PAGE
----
Herb: Gummy Gooseberry

Latin name: Ribes lobbii

Synonyms: Grossularia lobbii, Ribes subvestitum

Family: Grossulariaceae (Currant Family)

Medicinal use of Gummy Gooseberry:

The root has been used in the treatment of diarrhoea. A poultice of the roots and salt water has been applied to mouth sores, body sores, blisters and carbuncles. The root ash, mixed with oil, has been used as a salve on boils.

Description of the plant:


180 cm
(6 feet)

to May

Habitat of the herb:

Creek banks and lowland valleys to open or forested mountain slopes.

Edible parts of Gummy Gooseberry:

Fruit - raw or cooked. Generally considered to be unpalatable, but they were occasionally eaten by some native North American Indian tribes.

Other uses of the herb:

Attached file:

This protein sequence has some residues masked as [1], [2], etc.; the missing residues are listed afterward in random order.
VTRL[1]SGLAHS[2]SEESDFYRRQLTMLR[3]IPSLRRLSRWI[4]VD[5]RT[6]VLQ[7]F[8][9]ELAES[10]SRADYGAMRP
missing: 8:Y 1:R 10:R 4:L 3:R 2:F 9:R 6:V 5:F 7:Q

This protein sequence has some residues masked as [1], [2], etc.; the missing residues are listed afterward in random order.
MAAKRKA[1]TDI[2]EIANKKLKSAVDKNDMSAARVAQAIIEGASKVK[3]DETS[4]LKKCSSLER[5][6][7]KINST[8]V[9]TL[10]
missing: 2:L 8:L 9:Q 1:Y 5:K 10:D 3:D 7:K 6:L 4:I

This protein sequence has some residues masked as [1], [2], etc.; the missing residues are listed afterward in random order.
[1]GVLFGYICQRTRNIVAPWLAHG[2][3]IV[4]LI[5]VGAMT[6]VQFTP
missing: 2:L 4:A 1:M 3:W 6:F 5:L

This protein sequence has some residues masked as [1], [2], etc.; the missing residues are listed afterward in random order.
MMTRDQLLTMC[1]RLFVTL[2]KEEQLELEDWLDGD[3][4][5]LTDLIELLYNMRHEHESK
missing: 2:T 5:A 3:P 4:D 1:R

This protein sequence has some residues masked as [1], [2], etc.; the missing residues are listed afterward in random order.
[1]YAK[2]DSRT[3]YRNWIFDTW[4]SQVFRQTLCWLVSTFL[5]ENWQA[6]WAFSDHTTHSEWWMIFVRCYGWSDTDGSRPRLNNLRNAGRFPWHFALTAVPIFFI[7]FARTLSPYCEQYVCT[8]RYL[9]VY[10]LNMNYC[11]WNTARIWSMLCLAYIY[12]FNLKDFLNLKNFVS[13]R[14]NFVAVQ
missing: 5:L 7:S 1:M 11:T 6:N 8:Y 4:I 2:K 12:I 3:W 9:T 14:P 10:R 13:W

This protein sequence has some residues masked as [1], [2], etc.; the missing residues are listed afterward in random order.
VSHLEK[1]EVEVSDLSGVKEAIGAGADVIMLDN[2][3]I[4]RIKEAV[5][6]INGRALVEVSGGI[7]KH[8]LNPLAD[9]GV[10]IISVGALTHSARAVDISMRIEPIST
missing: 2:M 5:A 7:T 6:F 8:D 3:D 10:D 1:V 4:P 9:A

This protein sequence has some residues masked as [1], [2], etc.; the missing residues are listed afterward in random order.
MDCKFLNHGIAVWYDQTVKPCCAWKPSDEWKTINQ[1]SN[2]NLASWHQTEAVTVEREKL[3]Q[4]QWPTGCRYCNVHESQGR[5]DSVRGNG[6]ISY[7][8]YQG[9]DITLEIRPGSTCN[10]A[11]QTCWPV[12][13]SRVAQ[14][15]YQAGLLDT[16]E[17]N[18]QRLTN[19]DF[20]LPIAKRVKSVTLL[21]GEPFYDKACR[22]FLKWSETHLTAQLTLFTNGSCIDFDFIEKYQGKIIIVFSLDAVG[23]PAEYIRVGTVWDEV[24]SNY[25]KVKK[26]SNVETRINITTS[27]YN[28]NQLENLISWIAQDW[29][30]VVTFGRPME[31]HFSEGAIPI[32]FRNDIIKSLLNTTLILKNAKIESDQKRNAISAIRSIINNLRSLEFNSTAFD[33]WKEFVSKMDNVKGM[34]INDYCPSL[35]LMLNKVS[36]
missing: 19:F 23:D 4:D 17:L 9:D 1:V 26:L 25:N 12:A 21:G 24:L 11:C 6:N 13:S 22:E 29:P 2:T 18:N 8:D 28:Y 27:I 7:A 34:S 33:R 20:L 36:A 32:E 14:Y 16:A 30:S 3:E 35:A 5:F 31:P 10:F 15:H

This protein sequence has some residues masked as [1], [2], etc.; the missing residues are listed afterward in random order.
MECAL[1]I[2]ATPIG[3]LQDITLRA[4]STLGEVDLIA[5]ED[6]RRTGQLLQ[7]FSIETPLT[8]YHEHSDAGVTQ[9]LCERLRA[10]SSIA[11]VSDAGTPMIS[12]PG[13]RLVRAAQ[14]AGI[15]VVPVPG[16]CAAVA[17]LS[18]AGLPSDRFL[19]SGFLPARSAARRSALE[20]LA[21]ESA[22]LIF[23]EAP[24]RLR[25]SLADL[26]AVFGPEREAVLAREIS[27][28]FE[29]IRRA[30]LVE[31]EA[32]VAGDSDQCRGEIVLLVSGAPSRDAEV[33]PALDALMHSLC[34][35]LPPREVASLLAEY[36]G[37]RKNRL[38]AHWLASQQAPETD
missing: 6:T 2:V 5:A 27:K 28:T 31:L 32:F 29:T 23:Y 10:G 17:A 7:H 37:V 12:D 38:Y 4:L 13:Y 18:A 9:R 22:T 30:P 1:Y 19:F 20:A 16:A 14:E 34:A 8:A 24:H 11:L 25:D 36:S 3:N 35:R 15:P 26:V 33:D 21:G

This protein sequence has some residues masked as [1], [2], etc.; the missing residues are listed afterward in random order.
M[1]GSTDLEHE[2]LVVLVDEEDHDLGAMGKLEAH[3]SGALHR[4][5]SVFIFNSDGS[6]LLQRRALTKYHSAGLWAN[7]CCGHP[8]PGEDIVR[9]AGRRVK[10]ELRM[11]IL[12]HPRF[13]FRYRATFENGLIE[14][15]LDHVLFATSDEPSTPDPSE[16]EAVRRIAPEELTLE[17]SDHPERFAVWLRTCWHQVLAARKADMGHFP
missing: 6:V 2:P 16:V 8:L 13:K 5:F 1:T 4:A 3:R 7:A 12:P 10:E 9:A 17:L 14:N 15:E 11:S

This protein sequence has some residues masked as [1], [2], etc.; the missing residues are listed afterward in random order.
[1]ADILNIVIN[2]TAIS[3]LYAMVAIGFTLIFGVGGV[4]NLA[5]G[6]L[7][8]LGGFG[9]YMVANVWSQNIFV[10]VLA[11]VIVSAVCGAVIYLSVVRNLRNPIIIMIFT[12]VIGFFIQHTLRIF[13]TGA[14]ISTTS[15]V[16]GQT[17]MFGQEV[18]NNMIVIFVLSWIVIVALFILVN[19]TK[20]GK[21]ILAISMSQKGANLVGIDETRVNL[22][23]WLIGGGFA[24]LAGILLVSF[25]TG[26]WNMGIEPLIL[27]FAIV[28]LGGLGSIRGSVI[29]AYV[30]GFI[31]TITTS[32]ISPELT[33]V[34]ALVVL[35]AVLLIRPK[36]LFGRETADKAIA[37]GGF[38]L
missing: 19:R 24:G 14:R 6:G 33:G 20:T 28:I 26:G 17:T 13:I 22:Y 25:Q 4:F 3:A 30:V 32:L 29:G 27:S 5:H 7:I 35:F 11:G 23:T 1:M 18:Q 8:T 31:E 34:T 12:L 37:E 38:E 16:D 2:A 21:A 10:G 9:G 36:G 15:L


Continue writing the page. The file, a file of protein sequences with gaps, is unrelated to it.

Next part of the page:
The roots have been boiled with cedar (Juniperus spp, Thuja sp.) and wild rose (Rosa spp) roots, then pounded and woven into rope. The sharp thorns have been used as probes for boils, for removing splinters and for tattooing.

Propagation of Gummy Gooseberry:

Seed - best sown as soon as it is ripe in the autumn in a cold frame. Stored seed requires 3 months cold stratification at between 0 and 5C and should be sown as early in the year as possible. Under normal storage conditions the seed can remain viable for 17 years or more. Prick out the seedlings into individual pots when they are large enough to handle and grow them on in a cold frame for their first winter, planting them out in late spring of the following year. Cuttings of half-ripe wood, 10 - 15cm with a heel, July/August in a frame. Cuttings of mature wood of the current year's growth, preferably with a heel of the previous year's growth, November to February in a cold frame or sheltered bed outdoors.

Cultivation of the herb:

Creek banks and lowland valleys to open or forested mountain slopes.

Known hazards of Ribes lobbii:

None known

Plant information taken from the Plants For A Future.